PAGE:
But I think a lot of black voters understand that that same instinct to be anti-establishment, to be frustrated with a system that has yielded so few returns over a very long period of time, black voters vote for Democratic candidates with upwards of 90 percent fidelity. And yet very little political attention is given to us between election cycles in terms of like material. I don't know if you've been following the news.


Joe Biden recently is in the hot seat because of a leaked call, a leaked video conference he did with some of the most preeminent civil rights leader groups and most prominent civil rights groups in America right now. And it was very dismissive, basically told them he wasn't going to concede to their pretty mild demand, even though they just finished getting him elected. And so, yes, people are fed up. And I think that black people are less likely to buy into the anti-establishment rhetoric because Donald Trump is so openly racist.


Right. And he people have to struggle. Do I want to be anti-establishment or do I want to support a racist?


Whereas white people are more able to say, OK, well, I can just be anti-establishment. The racism doesn't affect me personally, but it doesn't mean that it doesn't have an effect. Right. It doesn't mean that there isn't something an attractive quality about it. And the Democrats, it feels like it's not that they don't understand the appeal of being anti-establishment, they're just establishment. The Republican Party didn't run Trump. Trump just ran and beat the Republican Party.


Right. And I think the establishment is too afraid to even kind of put on faux anti-establishment, etfo, anti-establishment veneer to win. You could argue that that's what Obama was.


It's frustrating that they would seemingly rather fall into fascism than to simply move a little bit to the left or put forward a candidate who was willing to challenge the status quo even a little bit because Bernie Sanders wasn't even that radical, that beautiful little girl.


He always said from the beginning, all of my support, even when she was relatively unknown, is a guy who did a good job in Vermont. Well, when people say Bernie extremist or whatever, but a point, which I think we mentioned the last time we got agreement should be repeated again and again. That Burmese opposition claims demands we, you know, go to go well for welfare state at that point with this position, but it would be a very moderate social democratic upheaval.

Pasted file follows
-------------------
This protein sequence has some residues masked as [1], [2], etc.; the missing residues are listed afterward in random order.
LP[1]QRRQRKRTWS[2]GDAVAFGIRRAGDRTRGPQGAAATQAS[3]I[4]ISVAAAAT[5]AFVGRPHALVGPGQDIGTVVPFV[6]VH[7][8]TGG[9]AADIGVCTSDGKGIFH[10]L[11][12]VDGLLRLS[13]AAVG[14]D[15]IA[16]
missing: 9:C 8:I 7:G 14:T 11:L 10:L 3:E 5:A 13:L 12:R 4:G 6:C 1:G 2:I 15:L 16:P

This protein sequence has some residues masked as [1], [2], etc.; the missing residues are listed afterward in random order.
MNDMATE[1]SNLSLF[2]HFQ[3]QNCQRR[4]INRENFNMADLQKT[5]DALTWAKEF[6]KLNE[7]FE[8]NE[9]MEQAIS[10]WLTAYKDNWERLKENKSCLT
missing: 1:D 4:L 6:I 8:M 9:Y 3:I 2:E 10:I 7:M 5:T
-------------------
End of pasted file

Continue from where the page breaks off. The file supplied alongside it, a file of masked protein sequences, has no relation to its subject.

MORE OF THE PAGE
And extreme social Democrat, for example, of Sweden went much further. This shows us where we are. So do you agree with these? I think that the let's call it nonetheless Democratic establishment is doing something which. Can be effective. I do remember when he was 40 years ago in the previous election and how they mobilise people to be racist movement Modise, you remember how dare you him that he was in active interview last week when he was young and he said very much so.


No, thank you, Bruce. We thought as a young boy, I was there in some establishment and we the movie that's not enough for women and so on and so on and all that stuff. This was for me, the the ultimate call. This might be debro feminism, whatever you want. But don't forget, there are also things in feminism, even in LGBT, which can be created by the establishment. This is now emerging in Europe. If I were to be a great establishment guy now, I would say make all of the consensual where they don't cost you really anything.


You know what? They like to do it now. It makes me throw up almost, you know, one of their mid-level managers makes a sleep a little bit racist. They make a big public scandal, you know, like, oh, there is no place for such a guy, but they have not been treating this so well.


And so it's very difficult to find the right time because I wonder if you agree, you know, where I always found this in political correctness, this fucking amazing racism. I also noticed that when they talk about politically correct and most unexpected, I mean, the fact that they're ready to be women shouldn't be that this is a factor, which is why you have a problem with tolerance. Just I tolerate you know, we did more and I expect to convince my friends, you can download the Martin Luther King's Speech writings.


She never striking a chord and so on.